The Internal Revenue Service is one of the largest and most essential federal government agencies… which means that there is a lot of opportunity for third-party contractors and managed service providers to offer products to support its mission. It also means that these contractors will be expected to adhere to security standards, specifically those outlined in IRS 1075.
Fortunately, IRS 1075 is aligned with other federal standards, all of which provide a sound security footing and potential to pivot services to other government agencies. Here, we’ll discuss some overlap between IRS 1075 and federal standards, specifically those related to the National Institute of Standards and Technology (NIST).
What Is IRS 1075?
At any given time, the technical infrastructure of the IRS is storing, transmitting or processing several gigabytes of Personal Identifiable Information (PII) related to the financial and tax filings of millions of Americans.
According to the IRS, it is critical that these citizens have 100% faith in the ability of the IRS to manage this information with as much privacy and confidentiality as is feasible. With that in mind, IRS 1075 is a set of security regulations with jurisdiction over government agencies (and contractors) that handle Federal Tax Information (FTI). This standard covers a set of critical technical and operational guidelines that ensure the protection of FTI, including the following requirements:
- Ensuring data confidentiality and obfuscation via encryption
- Implementing access control and restriction based on user roles
- Keeping and maintaining secure records and audit logs
- Deploying physical security measures for all critical office locations, data centers and workstations and devices
- Planning and using compliant methods of erasure and destruction for any media holding FTI
- Planning and mobilizing clear plans of security monitoring, mitigation and remediation in cases of data breaches
- Reporting unauthorized disclosures of FTI to the IRS
While the details of this document are outside of the scope of this article and will be covered in the near future, it is essential to note that, according to the IRS documentation, any system handling FTI in any capacity must adhere to these guidelines.
Furthermore, it defines specific requirements for contractors handling the data, including requesting and receiving FTI from IRS systems. Some of the more specific provisions include:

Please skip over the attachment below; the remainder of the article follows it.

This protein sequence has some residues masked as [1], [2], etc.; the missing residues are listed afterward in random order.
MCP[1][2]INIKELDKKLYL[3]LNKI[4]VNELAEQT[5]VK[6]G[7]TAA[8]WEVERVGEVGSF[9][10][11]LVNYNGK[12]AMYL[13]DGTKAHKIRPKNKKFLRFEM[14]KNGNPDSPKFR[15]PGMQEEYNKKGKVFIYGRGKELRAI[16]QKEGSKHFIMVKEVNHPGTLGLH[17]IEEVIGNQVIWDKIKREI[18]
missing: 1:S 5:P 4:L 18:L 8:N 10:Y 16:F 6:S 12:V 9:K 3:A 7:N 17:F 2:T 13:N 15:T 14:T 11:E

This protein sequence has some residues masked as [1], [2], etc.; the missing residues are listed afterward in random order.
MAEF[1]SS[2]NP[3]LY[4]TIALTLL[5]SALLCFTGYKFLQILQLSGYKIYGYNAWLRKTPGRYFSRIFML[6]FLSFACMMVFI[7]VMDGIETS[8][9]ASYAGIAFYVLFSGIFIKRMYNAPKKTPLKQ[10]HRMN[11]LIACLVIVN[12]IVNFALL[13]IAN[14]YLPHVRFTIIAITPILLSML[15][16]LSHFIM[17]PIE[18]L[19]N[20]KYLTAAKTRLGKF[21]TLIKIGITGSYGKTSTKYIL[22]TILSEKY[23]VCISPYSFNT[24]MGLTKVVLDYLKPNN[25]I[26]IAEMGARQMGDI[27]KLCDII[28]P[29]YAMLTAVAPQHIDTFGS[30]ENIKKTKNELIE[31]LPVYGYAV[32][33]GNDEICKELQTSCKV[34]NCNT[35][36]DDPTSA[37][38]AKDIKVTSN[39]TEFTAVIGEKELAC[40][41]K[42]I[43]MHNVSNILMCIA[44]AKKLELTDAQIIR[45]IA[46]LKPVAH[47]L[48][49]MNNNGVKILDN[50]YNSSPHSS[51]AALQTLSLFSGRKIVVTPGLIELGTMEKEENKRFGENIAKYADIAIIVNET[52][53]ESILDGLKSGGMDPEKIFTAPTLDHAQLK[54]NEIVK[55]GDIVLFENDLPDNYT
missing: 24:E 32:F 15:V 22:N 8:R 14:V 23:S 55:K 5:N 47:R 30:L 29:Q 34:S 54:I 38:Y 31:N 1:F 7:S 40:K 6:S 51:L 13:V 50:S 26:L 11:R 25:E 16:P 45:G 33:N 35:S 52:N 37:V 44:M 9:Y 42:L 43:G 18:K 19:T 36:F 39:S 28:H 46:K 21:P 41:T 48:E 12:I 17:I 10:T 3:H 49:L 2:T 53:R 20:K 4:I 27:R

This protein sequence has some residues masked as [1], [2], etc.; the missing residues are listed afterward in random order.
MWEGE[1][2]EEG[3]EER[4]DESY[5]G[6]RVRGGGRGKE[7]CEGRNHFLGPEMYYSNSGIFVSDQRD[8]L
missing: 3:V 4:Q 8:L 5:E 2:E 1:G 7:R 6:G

- Secure Data Transfer (SDT) Program: Contractors requesting data from the IRS must do so through the SDT, which establishes an encrypted electronic transmission between the two parties. The technical aspects of the SDT program are contained in the SDT handbook.
- Limitations of Usage: An agency or contractor may only use FTI based on the specific language of their request. Any further use of FTI outside the scope of that request necessitates submitting a secondary request of usage.
- Assessments and Reviews: IRS 1075 includes several requirements for third-party and self-assessment. Organizations must officially review and report on policies and procedures every three years, update system authorizations every three years, and conduct penetration testing every three years. Additionally, these organizations must also maintain continuous monitoring of systems at all times. On top of these assessments, the IRS may determine that an organization must undergo Safeguard Reviews either as on-site or remote audits. These reviews are hands-on assessments of the adequacy of the implementation of compliance and security programs, instead of audits of the programs more broadly.
- End of FTI Usage: Once an agency no longer requires access to FTI, it will notify the IRS in writing and take sufficient steps to destroy this data per IRS 1075 requirements.
As is expected, IRS 1075 relies on relatively strict security and IT guidelines. It does not invent its own set of guidelines, however. Like other federal organizations, the IRS relies on NIST standards for its underlying framework.